TheTroubleWithAngels Mon 26-Dec-16 12:22:52

Message withdrawn at poster's request.

mrz Mon 26-Dec-16 12:35:24

*"*^*Of course the Yellow Group know which one is meant for them.*^*"* Solution don't have a yellow group

TheTroubleWithAngels Mon 26-Dec-16 14:01:15

Message withdrawn at poster's request.

mrz Mon 26-Dec-16 14:23:06

My philosophy is to not label children fsmile

TheTroubleWithAngels Mon 26-Dec-16 14:31:25

Message withdrawn at poster's request.

mrz Mon 26-Dec-16 14:57:24

"*Although most teachers claim that students are moved up groups as they improve  research shows that once placed in a slow group this is where they stay*: _^*The achievement gap actually widens.*^_"

mirokarikovo Mon 26-Dec-16 15:05:15

The kids choosing their level of challenge themselves is massively letting down the "bright but a bit lazy" ones who could really shine and achieve amazing things if they could just be inspired to do so. Sadly it's much more usual for them to get used to being able to get away with achieving the minimum acceptable level of work with as little effort as possible and that can ruin the rest of their lives because they bring the same attitude to the world of work.

mrz Mon 26-Dec-16 15:07:57

^*"*^_^*The practice of “streaming” children by ability in the early years of primary school is widening the achievement gap between children*^_ ^*"*^

TheTroubleWithAngels Mon 26-Dec-16 15:10:27

Message withdrawn at poster's request.

mrz Mon 26-Dec-16 15:58:35

I'm saying don't let children become non readers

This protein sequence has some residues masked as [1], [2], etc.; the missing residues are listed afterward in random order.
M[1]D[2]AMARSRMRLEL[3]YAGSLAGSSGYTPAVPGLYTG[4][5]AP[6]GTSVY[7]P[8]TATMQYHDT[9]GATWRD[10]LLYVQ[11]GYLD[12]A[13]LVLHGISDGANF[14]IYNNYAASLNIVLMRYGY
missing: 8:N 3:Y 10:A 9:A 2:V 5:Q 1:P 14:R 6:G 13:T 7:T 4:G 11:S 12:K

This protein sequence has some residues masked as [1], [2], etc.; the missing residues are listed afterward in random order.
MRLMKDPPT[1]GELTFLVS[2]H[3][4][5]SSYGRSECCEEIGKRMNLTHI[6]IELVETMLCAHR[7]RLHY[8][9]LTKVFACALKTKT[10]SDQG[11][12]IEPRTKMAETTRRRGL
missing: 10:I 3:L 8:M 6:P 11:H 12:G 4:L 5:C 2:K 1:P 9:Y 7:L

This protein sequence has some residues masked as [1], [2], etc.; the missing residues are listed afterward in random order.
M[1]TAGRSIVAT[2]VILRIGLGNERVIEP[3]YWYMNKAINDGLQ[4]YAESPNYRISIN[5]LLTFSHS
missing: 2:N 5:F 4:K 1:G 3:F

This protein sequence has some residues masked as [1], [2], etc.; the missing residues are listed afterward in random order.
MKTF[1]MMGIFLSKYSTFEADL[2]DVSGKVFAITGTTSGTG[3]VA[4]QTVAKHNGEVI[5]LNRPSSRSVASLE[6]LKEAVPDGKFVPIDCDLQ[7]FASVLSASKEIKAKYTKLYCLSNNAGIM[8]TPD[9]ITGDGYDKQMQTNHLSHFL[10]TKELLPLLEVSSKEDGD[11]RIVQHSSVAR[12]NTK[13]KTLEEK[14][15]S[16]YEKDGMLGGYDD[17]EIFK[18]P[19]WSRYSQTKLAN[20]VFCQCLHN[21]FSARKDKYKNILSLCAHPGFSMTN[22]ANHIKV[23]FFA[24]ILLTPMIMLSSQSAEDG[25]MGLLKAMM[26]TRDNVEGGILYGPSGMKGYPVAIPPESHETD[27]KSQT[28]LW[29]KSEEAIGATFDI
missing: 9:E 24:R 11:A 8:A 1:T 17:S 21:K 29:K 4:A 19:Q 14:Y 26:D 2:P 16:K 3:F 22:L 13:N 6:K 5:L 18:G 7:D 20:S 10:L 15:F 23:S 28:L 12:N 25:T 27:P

mrz Mon 26-Dec-16 15:59:58

and not to assume that because a child needs help to read the words they aren't capable of comprehending them wink

TheTroubleWithAngels Mon 26-Dec-16 16:28:13

Message withdrawn at poster's request.

mrz Mon 26-Dec-16 16:29:02

Whereas we don't have any ten year old non readers

mrz Mon 26-Dec-16 16:31:01

Only one we've had in recent years moved from Scotland (in the week of SATs) where he'd spent three years being taught separately.

irvineoneohone Mon 26-Dec-16 16:50:15

My native country only does whole class teaching. There are only 1 teacher a class, and no ta, and children's numbers are 30-40+. Works fine. Always comes as a one of the top country in PISA.

I was once a EAL student in US, with no English. I was put in the normal class, and expected to do the same work. Only difference was that I was given access to the volunteer ex teacher who was available at lunch time, if I needed any help. I was exceeding fellow American children in about a year.

irvineoneohone Mon 26-Dec-16 16:57:22

I went to about 4 different schools in US. They all had volunteer teachers(retired teacher, or sometimes it was just a SAHM with bit of clue about education, etc., not a teacher at school. ) to help EAL students. I always wonder, can English school with lots of EAL children do the same.

TheTroubleWithAngels Mon 26-Dec-16 17:13:21

Message withdrawn at poster's request.